SOUTH AFRICA Until the 1860s, the British considered Southern Africa as something of an imperial backwater. Its only value lay in the strategic position of a naval base on the Cape. That was the case until the discovery of first diamonds and then gold...
Life on the Line
Since George W Bush included North Korea in his 'axis of evil', the stand-off between the North and South has returned to the spotlight, not least because of the North's nuclear weapons programme. The origins of the division of the Korean peninsula...
Looking into the Future Via the Past
At the Society's AGM in June, Professor Sir Nicholas Shackleton of the University of Cambridge was awarded the Founder's Medal in recognition of his longstanding contribution to geography and Earth science, specifically in the field of palaeoclimatology....
Paper: What Ever Happened to the Paperless Office? This Utopian Dream Seems to Have Been Buried beneath a Mountain of Email Print Outs. Andrew Brackenbury Asks What Went Wrong
Wherever you're reading this, pause for a moment and consider what's in your hands. These words have been printed on glossy sheets of one of the building blocks of modern society--paper. Now look around you--from the magazine you're holding to your...
Pulp Affliction: Although the Paper Industry Claims That It's Moving towards True Sustainability, Most Environmental Organisations Remain Unconvinced
After decades of standing accused of 'ancient forest crime' by environmental NGOs, the paper industry has started to fight back, trumpeting its green credentials. "Our raw material is renewable and recyclable," says Kathy Bradley of the Confederation...
Quizzical: This Month, Chris Edwards Tackles Temperature Extremes, the Size of Belgium, Categorising Nations' Development Status, the Hydrogen Bombs Dropped on Japan and the Number of People Who Speak Scottish Gaelic
Which part of the world experiences the greatest extremes of temperature? M Thompson, Coventry In Verkhoyhansk, Sibera, when it gets hot, it gets pretty hot. But when it gets cold, it gets really cold. Over the course of a year, the temperature...
RGS-IBG Medal and Award Winners 2005: On 6 June, at the Annual General Meeting of the Royal Geographical Society (with IBG), the Following People Received Medals and Awards for Their Varied and Groundbreaking Services to Geography and Related Fields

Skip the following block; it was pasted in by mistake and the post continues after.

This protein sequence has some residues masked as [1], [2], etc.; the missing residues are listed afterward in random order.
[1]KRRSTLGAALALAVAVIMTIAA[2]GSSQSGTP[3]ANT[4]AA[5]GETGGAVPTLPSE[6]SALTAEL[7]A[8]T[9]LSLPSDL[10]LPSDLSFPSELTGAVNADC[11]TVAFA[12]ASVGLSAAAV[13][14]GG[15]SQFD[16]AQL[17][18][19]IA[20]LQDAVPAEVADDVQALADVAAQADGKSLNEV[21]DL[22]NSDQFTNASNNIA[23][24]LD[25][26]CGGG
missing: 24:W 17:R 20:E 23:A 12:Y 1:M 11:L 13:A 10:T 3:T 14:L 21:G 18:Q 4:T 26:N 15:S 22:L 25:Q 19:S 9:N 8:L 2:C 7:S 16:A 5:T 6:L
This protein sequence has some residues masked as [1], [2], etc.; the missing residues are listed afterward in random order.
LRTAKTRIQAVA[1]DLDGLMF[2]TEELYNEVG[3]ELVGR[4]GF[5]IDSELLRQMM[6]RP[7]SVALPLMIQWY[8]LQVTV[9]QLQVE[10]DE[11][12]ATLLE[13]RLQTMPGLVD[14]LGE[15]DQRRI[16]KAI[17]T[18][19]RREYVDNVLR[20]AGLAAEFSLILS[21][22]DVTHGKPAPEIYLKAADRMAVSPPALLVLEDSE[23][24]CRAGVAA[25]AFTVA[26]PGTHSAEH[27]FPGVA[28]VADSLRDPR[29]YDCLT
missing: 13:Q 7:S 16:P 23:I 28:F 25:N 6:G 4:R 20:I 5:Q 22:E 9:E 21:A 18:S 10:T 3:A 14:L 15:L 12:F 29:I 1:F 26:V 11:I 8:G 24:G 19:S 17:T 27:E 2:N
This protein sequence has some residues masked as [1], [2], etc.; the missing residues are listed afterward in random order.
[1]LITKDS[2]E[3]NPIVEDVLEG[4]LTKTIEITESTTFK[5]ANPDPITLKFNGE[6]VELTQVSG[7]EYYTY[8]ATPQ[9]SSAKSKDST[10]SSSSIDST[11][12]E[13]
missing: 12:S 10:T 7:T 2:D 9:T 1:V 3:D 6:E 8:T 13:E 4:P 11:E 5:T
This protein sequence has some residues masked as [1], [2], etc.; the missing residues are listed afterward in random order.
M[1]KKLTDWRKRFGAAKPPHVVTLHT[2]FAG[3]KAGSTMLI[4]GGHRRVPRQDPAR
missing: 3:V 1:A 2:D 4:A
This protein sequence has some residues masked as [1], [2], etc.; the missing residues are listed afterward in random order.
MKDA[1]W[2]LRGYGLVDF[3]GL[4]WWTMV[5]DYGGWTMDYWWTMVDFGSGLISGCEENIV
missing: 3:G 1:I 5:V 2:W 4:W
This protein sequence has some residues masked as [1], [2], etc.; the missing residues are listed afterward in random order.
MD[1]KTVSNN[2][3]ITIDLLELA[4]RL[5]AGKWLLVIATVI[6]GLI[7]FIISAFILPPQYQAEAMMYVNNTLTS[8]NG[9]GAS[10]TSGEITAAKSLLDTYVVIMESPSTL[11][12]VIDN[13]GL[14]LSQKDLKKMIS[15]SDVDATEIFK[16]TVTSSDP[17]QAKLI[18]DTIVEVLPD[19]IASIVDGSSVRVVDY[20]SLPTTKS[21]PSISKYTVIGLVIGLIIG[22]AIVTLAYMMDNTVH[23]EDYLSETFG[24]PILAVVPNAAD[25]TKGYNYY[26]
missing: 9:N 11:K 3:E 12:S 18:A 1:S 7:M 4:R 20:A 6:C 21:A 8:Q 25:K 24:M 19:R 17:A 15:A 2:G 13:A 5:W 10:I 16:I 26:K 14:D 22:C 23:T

Founder's Medal Professor Sir Nicholas Shackleton For research on Quaternary palaeoclimatology Professor Sir Nicholas Shackleton of the University of Cambridge was presented with the Society's Founder's Medal for more than 45 years' exceptional...
Summer Heatwaves: Weatherwatch with BBC Weather Forecaster Helen Willetts
What is an 'inversion'? When weather people talk about an inversion they are referring to a temperature inversion. During a long period of summer anticyclonic (high pressure) weather, the air sinks and an inversion forms. This means that instead...
Ten of the Best: These Days, There Are a Million and One Gadgets Vying for the Attention of the Serious Expeditioner. Here We've Assembled a Selection of Some of Our Personal Favourites
1 penknife Victorinox Climber Stay Glow 20 [pounds sterling]/90 grams Features innovative fluorescent handles to help you find it in the depths of your rucksack [ILLUSTRATION OMITTED] 2 multitool Leatherman Charge XTi 115 [pounds...
The ePaper Revolution: The Next Few Years Could See New Technologies Reducing Our Dependence on Paper. but How Close Are We to the Reality of the Paperless Office?
Depending on your viewpoint, the phrase 'paperless office' is either one of the most premature or redundant of our times. Between 1995 and 2000--the height of the dot-com boom--Canada, the world's largest manufacturer of office printing paper, almost...
The Historical Paper Trail: From Its Origins in the East, Paper Was Historically the Catalyst in Scientific and Artistic Achievement the World over and Still Underpins Our Lives Today
According to an ancient Chinese manuscript, in 105 AD, Ts'ai Lun, an official in the imperial court of China, reported the invention of a remarkable new material to his emperor. Over the next two millennia, this extraordinary substance--paper--would...
The Smoke-Breathing Mountains of Hawaii: The Volcanism That Created the Hawaiian Islands Continues to Put on Some of the World's Most Amazing Geological Displays. Chartered Geographer Andrew Lee Travels to the Big Island to Witness Their Power
Pele Honuamea is Hawaii's great mother goddess of fire. Legend has it that she sits within Kilauea's Halema'uma'u crater, stirring a great volcanic cauldron, the contents of which she's ready to tip out at any time. Meanwhile, Poli'ahu, the snow goddess,...
Thinking Big in the South African Bush: With an Astonishing Variety of Habitats and Flora and Fauna, Baviaanskloof Protected Area Is One of the World's Most Diverse Regions. Charles Leftwich Reports on an Innovative Attempt to Incorporate the Area into an Extensive New 'Mega-Reserve'
Standing atop one of the highest points in the Kouga range, all I can see in every direction are the convoluted curves, gulfs and crowns of mountains. There is no sound, only the sense of the movement of cloud as two patterns interplay, those of height...
Travel Insurance: A Question of Cover: Absurd as It May Seem, It's Reckoned That One Third of Britons Travelling Overseas for Whatever Reason Are Doing So without Adequate (or in Some Cases Any) Insurance Cover. This Is Just an Accident Waiting to Happen
Jennifer White (not her real name), a 27-year-old retail manager from London, was trekking in the rainforest in Guatemala with friends when Things Went Badly Wrong. Her group had had a great day. "We'd climbed the side of a mountain where we had brilliant...